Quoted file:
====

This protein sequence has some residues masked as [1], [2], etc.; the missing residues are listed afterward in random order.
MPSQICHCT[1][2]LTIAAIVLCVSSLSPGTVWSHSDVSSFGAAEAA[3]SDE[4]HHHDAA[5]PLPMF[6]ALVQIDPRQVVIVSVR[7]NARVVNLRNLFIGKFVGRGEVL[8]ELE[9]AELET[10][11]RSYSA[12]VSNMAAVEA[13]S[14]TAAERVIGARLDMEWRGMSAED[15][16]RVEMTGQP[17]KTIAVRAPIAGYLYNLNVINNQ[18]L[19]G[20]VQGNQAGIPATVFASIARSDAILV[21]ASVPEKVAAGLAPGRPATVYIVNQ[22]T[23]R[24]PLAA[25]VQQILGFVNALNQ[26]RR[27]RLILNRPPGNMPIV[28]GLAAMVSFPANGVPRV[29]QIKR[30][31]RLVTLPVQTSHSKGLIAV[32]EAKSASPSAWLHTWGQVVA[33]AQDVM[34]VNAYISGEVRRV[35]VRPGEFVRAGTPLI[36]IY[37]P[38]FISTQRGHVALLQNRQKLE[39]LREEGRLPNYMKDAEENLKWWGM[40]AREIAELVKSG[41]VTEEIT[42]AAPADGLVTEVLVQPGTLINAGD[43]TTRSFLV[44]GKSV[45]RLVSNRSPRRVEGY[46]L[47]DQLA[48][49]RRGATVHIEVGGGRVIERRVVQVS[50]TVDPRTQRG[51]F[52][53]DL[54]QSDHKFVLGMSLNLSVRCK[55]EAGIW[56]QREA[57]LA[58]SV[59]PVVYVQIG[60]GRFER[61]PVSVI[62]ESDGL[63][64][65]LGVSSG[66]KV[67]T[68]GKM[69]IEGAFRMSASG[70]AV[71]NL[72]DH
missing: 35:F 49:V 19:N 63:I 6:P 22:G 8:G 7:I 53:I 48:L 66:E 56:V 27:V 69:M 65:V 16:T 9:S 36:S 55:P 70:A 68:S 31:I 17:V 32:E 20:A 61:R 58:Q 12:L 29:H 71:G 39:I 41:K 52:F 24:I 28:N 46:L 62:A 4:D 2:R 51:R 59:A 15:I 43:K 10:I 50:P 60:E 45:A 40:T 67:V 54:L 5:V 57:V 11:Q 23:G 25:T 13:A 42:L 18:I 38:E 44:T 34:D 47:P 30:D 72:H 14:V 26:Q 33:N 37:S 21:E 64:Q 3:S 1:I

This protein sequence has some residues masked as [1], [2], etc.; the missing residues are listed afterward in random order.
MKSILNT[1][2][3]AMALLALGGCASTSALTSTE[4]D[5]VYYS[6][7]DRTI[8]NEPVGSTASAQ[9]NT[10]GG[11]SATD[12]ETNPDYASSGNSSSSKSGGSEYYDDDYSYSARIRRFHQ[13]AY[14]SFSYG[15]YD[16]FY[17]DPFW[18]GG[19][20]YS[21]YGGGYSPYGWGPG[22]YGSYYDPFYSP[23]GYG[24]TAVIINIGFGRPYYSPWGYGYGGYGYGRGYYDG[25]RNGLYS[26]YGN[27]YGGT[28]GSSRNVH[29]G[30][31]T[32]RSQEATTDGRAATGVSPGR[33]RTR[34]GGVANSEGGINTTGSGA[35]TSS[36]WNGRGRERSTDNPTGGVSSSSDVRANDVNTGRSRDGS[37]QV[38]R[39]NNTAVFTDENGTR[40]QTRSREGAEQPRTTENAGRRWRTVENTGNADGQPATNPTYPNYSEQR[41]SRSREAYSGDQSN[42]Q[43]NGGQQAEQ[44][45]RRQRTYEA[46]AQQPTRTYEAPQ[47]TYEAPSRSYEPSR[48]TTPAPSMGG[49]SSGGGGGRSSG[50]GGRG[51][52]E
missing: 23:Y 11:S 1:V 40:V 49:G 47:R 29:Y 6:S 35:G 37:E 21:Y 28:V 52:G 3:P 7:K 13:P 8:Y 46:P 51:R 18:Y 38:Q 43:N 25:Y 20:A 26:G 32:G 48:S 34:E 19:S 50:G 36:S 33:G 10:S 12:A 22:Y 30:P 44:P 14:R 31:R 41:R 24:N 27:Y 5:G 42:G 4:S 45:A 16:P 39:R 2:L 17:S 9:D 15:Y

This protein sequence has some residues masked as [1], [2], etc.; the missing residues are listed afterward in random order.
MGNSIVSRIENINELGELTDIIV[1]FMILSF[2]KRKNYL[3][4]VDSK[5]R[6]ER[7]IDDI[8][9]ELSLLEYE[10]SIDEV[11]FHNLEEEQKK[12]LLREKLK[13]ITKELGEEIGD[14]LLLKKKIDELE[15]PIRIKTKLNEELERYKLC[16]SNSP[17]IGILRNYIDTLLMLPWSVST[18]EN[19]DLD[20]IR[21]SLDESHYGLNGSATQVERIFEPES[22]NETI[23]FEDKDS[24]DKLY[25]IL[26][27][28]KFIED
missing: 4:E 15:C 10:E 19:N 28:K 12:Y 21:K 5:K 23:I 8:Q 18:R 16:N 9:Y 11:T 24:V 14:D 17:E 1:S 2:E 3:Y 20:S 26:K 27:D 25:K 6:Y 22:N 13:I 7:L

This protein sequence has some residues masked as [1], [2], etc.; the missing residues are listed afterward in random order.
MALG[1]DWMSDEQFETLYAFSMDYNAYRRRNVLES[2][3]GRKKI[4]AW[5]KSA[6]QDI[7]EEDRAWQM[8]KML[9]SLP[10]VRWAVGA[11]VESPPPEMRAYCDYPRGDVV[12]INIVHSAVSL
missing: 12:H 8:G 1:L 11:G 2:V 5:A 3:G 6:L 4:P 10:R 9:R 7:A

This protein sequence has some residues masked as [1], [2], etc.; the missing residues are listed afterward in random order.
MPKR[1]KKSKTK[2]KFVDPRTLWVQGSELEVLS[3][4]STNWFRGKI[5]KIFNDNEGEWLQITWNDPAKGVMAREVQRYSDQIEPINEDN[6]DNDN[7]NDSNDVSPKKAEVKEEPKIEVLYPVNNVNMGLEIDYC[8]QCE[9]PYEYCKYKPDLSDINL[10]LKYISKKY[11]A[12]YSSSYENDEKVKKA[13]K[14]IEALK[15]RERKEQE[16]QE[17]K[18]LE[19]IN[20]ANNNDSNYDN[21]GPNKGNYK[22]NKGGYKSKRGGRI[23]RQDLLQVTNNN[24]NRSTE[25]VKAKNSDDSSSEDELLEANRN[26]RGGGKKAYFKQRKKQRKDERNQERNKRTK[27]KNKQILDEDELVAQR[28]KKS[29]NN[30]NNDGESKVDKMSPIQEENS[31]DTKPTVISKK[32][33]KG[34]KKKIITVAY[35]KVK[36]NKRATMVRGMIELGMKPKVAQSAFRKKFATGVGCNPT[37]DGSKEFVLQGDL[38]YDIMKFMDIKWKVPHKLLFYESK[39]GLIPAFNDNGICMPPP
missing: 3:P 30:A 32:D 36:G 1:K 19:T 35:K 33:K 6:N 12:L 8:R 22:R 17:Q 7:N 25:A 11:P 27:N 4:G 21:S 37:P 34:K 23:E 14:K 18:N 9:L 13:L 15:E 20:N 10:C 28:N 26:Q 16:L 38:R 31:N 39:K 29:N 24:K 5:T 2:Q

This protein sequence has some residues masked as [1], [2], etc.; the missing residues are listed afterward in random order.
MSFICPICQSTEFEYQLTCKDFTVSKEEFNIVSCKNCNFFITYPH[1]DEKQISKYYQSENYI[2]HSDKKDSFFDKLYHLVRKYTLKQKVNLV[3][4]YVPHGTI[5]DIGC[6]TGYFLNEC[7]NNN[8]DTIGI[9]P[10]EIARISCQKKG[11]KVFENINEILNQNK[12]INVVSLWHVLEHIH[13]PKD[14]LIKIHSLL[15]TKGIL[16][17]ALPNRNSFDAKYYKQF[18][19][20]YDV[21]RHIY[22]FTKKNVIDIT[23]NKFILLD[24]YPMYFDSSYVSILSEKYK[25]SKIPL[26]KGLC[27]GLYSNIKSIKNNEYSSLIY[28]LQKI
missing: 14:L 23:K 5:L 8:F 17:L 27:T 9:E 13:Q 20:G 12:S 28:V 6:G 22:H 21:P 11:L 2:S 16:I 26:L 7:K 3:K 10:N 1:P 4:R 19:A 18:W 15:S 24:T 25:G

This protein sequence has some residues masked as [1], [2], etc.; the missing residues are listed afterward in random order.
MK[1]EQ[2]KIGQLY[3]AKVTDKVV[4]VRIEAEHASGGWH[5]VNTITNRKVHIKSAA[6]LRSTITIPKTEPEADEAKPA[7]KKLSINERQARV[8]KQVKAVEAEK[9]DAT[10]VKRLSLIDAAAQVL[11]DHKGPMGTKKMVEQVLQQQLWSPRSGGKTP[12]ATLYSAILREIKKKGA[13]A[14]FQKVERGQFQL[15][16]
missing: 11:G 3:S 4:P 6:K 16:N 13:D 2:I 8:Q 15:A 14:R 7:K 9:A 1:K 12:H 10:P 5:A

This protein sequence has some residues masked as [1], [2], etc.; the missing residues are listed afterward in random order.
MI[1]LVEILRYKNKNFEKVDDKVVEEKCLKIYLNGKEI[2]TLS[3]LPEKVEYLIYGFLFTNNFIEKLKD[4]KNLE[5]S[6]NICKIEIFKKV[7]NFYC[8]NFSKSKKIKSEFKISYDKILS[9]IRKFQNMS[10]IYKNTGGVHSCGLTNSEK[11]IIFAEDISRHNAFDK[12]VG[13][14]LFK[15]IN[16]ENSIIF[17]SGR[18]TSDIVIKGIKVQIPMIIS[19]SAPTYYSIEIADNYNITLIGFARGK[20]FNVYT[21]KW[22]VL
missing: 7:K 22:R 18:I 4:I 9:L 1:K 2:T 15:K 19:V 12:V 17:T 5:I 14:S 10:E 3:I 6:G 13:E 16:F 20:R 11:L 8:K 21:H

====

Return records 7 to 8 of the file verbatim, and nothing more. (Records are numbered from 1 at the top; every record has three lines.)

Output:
This protein sequence has some residues masked as [1], [2], etc.; the missing residues are listed afterward in random order.
MK[1]EQ[2]KIGQLY[3]AKVTDKVV[4]VRIEAEHASGGWH[5]VNTITNRKVHIKSAA[6]LRSTITIPKTEPEADEAKPA[7]KKLSINERQARV[8]KQVKAVEAEK[9]DAT[10]VKRLSLIDAAAQVL[11]DHKGPMGTKKMVEQVLQQQLWSPRSGGKTP[12]ATLYSAILREIKKKGA[13]A[14]FQKVERGQFQL[15][16]
missing: 11:G 3:S 4:P 6:K 16:N 13:D 2:I 8:Q 15:A 14:R 7:K 9:A 1:K 12:H 10:P 5:A

This protein sequence has some residues masked as [1], [2], etc.; the missing residues are listed afterward in random order.
MI[1]LVEILRYKNKNFEKVDDKVVEEKCLKIYLNGKEI[2]TLS[3]LPEKVEYLIYGFLFTNNFIEKLKD[4]KNLE[5]S[6]NICKIEIFKKV[7]NFYC[8]NFSKSKKIKSEFKISYDKILS[9]IRKFQNMS[10]IYKNTGGVHSCGLTNSEK[11]IIFAEDISRHNAFDK[12]VG[13][14]LFK[15]IN[16]ENSIIF[17]SGR[18]TSDIVIKGIKVQIPMIIS[19]SAPTYYSIEIADNYNITLIGFARGK[20]FNVYT[21]KW[22]VL
missing: 7:K 22:R 18:I 4:I 9:L 1:K 2:T 15:K 19:V 12:V 17:T 5:I 14:S 10:E 3:I 6:G 13:E 16:F 20:R 11:L 8:K 21:H